The holiday season often inspires us all to be a little more generous with our time and our treasures.  If your generosity resulted in some credit card debt that you have now carried into the New Year, you are not alone.  It’s not a crime to focus on the joy of giving, but we must also create a game plan to ensure our gifts do not become financially overbearing in the months to come.  Here are some Dos and Donts to take control of your finances and to successfully rebound from holiday debt:

1. Make a list of the credit cards plus the current balance and interest rate used during the holiday season and set a deadline to pay off these bills. Be aggressive and aim to pay off the cards within the next six months or less! Use platforms like Personal Capital to track your accounts.

IOUs santa2. Pay more than the minimum balance on at least one credit card. Using the  debt snowball method, tackle the credit card with the smallest balance first. Pay the minimum balance on your other credit cards, while targeting all extra cash to the lowest balance first.  Rinse and Repeat. Use tools like Digit to find extra cash in your current spending.

3. Negotiate a lower interest rate with your credit card company. Every little bit helps, so ask for a lower interest rate to pay off your holiday debt sooner. Check out sites like to see if your card has any current offers on the market.

4. Consider temporarily pausing subscription services (Netflix, Hello Fresh, Stitch Fix) AND shopping around for lower rates with service providers you spend money with regularly (auto or renter’s insurance, natural gas providers).  Use those savings to erase credit card debt.

1. Wait for miracle money (e.g., gambling gains, anticipated bonuses, etc.) to begin paying off holiday debt. These sources are not guaranteed, so plan to tackle debt repayment based on your current income sources.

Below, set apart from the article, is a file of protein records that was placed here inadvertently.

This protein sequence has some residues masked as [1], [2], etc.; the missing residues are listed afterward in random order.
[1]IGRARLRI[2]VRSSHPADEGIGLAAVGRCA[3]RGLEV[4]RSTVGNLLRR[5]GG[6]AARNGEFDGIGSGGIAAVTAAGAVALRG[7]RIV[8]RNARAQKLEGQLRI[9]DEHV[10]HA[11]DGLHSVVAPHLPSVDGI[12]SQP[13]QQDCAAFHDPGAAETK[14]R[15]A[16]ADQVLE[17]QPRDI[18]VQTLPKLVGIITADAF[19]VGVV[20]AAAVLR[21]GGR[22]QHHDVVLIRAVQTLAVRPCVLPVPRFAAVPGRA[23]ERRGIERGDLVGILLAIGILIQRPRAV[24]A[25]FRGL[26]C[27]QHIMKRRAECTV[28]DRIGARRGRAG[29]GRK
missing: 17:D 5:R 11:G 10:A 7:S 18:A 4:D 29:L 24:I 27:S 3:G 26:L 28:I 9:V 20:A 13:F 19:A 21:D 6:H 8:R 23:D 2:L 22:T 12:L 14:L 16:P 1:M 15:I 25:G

2. Take out a 401(k) loan to payoff your debt. Avoid borrowing from retirement accounts at all costs! Doing so will reduce your eventual retirement and may force you to work longer. holiday-debt

3. Open a home equity line of credit to payoff your debt. Instead of paying off the debt, you are simply transferring the debt to an asset – your home.

4. Apply for a payday loan. Payday loans prey on low-income borrowers who are strapped for cash. These loans are never a good idea based on the extremely high fees charged by the lenders.

Remember This.

Becoming debt-free is possibly one of the best gifts you can give yourself this year.  While debt repayment requires commitment, consistency and patience, the benefits grant you financial control, freedom and options. For more inspiration to overcome holiday spending woes, check out How To Recover From a Financial Hangover.

We want to hear from you.  Did you incur holiday debt?  Share how you plan to repay the debt.